In the meantime, emigration has been to a large extent a blessing to the Highlands, and to a larger extent still a blessing to the colonies. It is the only relief for a poor and redundant population. The hopelessness of improving their condition, which rendered many in the Highlands listless and lazy, has in the colonies given place to the hope of securing a competency by prudence and industry. These virtues have accordingly sprung up, and the results have been comfort and independence. A wise political economy, with sympathy for human feelings and attachments, will, I trust, be able more and more to adjust the balance between the demands of the old and new country, for the benefit both of proprietors and people. But I must return to the old tenants.

Below the gentlemen-tacksmen were those who paid a much lower rent, and who lived very comfortably, and shared hospitably with others the gifts God had given them. I remember a group of men, tenants in a large glen, which now "has not a smoke in it," as the Highlanders say, throughout its length of twenty miles. They had the custom of entertaining in rotation every traveller who cast himself upon their hospitality. The host on the occasion was bound to summon his neighbours to the homely feast. It was my good fortune to be a guest when they received the present minister of "the parish," while en route to visit some of his flock. We had a most sumptuous feast—oat-cake, crisp and fresh from the fire; cream, rich and thick, and more beautiful than nectar, whatever that may be; blue Highland cheese, finer than Stilton; fat hens, slowly cooked on the fire in a pot of potatoes, without their skins, and with fresh butter—"stoved hens," as the superb dish was called; and, though last, not least, tender kid, roasted as nicely as Charles Lamb's cracklin' pig. All was served up with the utmost propriety, on a table covered with a pure white cloth, and with all the requisites for a comfortable dinner, including the champagne of elastic, buoyant and exciting mountain air. The manners and conversation of those men would have pleased the best-bred gentleman. Everything was so simple, modest, unassuming, unaffected, yet so frank and cordial. The conversation was such as might have been heard at the table of any intelligent man. Alas! there is not a vestige remaining of their homes. I know not whither they are gone, but they have left no representatives behind. The land in the glen is divided between sheep, shepherds, and the shadows of the clouds.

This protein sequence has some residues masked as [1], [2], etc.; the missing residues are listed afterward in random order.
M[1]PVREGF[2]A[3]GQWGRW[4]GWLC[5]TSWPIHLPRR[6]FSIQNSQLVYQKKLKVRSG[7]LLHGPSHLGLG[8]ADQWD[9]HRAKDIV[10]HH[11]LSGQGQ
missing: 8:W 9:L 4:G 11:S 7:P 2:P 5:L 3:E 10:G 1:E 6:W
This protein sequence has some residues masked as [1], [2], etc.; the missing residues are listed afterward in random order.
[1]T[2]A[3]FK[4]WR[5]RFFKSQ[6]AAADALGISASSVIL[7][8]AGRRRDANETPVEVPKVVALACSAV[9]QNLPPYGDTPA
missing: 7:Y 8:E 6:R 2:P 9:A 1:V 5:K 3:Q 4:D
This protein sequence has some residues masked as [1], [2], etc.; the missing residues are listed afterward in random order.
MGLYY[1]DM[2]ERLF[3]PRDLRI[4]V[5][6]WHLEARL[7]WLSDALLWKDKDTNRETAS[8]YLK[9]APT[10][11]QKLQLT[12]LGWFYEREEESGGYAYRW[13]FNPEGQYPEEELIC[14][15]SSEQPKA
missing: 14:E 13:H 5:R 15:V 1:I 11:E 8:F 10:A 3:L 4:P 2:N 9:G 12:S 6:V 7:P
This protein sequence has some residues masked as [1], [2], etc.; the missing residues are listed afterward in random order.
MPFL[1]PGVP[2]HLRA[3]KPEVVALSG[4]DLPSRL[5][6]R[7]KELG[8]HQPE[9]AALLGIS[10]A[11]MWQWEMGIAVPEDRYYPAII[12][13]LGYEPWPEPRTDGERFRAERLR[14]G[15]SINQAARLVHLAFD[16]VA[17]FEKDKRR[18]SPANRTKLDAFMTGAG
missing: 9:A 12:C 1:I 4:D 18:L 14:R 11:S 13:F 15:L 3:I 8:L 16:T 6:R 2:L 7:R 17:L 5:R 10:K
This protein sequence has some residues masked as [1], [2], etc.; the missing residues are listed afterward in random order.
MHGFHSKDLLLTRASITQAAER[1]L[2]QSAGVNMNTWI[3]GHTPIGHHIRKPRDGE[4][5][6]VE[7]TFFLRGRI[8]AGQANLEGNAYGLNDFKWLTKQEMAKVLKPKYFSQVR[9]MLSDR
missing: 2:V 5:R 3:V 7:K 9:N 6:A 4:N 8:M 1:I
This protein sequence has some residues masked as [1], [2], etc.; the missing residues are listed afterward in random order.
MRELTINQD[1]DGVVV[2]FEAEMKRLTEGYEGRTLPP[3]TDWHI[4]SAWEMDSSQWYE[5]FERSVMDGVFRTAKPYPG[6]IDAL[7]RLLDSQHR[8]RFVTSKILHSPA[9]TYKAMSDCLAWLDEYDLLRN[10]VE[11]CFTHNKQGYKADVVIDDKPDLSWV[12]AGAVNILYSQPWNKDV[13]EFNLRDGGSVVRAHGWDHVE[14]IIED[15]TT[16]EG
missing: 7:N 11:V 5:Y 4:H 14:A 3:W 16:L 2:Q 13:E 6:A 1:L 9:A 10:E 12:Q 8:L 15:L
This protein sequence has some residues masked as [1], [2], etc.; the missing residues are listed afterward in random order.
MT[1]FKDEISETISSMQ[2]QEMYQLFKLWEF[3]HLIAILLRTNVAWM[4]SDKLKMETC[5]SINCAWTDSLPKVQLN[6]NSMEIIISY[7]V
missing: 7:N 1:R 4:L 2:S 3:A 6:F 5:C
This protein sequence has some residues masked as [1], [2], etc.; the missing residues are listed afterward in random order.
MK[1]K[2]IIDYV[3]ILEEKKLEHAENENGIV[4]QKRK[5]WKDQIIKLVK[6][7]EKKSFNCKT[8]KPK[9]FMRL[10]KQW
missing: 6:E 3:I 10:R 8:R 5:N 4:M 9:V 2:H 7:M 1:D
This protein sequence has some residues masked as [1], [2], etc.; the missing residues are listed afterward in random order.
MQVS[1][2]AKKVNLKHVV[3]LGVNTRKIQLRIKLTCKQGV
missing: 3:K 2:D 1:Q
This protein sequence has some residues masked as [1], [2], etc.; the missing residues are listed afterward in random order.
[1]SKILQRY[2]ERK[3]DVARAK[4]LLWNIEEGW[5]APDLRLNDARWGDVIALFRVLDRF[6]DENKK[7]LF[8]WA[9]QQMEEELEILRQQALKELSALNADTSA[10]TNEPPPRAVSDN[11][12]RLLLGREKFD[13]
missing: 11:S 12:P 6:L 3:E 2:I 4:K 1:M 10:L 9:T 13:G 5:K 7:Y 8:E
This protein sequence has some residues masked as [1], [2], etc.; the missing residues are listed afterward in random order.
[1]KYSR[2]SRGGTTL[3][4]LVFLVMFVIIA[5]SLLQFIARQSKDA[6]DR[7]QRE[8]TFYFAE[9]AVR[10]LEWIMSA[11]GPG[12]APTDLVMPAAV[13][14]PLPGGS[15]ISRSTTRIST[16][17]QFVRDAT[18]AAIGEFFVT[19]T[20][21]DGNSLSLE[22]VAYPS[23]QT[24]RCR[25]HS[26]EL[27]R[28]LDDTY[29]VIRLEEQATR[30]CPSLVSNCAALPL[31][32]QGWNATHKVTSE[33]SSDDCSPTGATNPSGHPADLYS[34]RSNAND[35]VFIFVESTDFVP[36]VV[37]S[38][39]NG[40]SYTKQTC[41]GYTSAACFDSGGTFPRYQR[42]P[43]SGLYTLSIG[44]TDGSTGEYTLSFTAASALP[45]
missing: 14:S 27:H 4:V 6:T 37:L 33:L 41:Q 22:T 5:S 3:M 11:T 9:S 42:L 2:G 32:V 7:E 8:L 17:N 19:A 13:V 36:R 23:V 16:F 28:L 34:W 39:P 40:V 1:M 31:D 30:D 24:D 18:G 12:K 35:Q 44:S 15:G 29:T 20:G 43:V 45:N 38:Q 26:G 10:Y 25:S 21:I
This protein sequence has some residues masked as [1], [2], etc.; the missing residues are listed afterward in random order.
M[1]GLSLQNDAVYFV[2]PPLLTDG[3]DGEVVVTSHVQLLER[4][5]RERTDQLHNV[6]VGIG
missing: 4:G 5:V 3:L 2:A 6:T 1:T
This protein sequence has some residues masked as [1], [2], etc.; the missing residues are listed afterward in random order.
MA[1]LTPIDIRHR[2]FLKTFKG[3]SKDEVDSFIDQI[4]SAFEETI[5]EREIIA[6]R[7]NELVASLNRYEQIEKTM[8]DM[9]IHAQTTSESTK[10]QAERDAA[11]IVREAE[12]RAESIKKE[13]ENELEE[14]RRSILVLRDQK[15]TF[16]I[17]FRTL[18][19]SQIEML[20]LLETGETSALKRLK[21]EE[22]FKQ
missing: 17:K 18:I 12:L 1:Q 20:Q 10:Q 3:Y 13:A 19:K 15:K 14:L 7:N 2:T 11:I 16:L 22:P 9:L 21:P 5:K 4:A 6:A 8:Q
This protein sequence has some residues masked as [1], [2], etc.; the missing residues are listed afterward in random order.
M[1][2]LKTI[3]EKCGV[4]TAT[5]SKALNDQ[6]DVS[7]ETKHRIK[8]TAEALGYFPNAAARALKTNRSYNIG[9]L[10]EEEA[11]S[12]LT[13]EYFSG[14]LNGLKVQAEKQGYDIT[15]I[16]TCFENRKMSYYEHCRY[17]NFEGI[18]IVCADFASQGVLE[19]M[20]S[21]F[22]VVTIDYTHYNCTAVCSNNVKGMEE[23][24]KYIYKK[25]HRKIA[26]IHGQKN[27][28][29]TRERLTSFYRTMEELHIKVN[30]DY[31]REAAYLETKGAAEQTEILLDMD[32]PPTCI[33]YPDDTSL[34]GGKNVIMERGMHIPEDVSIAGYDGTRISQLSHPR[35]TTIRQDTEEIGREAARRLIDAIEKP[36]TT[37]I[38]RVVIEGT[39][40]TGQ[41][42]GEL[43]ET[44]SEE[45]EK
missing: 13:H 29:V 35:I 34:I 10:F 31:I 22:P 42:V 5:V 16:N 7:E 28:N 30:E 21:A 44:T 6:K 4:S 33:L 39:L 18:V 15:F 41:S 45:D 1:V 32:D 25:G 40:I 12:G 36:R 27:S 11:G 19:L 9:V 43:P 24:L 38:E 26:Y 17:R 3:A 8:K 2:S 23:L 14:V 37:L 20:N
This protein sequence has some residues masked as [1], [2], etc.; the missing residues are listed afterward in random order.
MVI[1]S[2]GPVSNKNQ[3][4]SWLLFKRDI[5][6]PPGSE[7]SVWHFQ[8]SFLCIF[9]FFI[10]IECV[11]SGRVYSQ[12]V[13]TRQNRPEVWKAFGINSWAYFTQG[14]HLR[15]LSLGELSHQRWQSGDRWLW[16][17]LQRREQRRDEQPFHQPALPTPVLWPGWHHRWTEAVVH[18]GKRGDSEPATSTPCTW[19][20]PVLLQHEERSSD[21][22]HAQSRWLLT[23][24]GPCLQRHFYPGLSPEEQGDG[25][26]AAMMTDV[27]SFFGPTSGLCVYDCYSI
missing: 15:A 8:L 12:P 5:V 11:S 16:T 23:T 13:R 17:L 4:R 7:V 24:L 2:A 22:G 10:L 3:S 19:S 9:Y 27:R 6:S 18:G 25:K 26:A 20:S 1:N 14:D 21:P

There were annual festivals of the Highland tenantry, which deeply moved every glen. These were the Dumbarton and Falkirk "Trysts," or fairs for cattle and sheep. What preparations were made for these gatherings, on which the rent and income of the year depended! What a collecting of cattle, of drovers, and of dogs,—the latter being the most interested and excited of all the members of the caravan. What speculations as to how the "market" would turn out. What a shaking of hands in boats and wayside inns by the men in homespun cloth, gay tartans, or in the more correct garbs of Glasgow or Edinburgh tailors! What a pouring in from all the glens, increasing at every ferry and village, and flowing on, a river of tenants and proprietors, small and great, to the market ! What that market was I know not from personal observation, neither have I any desire to know.

"Let Yarrow be unseen, unknown,
If now we're sure to rue it;
We have a vision of our own,
Ah, why should we undo it?"

The impression left in early years is too sublime to be tampered with. I have a vision of miles of tents, of flocks, and herds, surpassed only by those in the wilderness of Sinai; of armies of Highland sellers trying to get high prices out of the Englishmen, and Englishmen trying to put off the Highlandmen with low prices—but all in the way of "fair dealing."